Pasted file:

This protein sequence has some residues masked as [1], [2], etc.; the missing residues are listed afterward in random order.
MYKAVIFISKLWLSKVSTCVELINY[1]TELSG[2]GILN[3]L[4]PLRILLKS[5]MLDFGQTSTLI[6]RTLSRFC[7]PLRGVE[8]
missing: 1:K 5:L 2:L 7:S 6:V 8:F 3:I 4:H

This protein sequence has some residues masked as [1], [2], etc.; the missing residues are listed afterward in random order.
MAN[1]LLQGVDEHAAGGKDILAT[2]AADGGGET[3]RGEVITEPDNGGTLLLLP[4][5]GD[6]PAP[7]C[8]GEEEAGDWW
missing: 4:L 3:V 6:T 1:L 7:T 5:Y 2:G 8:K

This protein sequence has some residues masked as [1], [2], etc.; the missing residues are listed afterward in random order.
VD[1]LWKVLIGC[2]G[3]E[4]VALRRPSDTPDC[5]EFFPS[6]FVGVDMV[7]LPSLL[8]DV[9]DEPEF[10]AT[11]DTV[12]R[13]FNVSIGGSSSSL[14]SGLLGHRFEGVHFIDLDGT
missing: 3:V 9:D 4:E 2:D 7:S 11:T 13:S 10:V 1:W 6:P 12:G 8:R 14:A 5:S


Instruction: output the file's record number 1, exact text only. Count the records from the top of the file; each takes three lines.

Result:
This protein sequence has some residues masked as [1], [2], etc.; the missing residues are listed afterward in random order.
MYKAVIFISKLWLSKVSTCVELINY[1]TELSG[2]GILN[3]L[4]PLRILLKS[5]MLDFGQTSTLI[6]RTLSRFC[7]PLRGVE[8]
missing: 1:K 5:L 2:L 7:S 6:V 8:F 3:I 4:H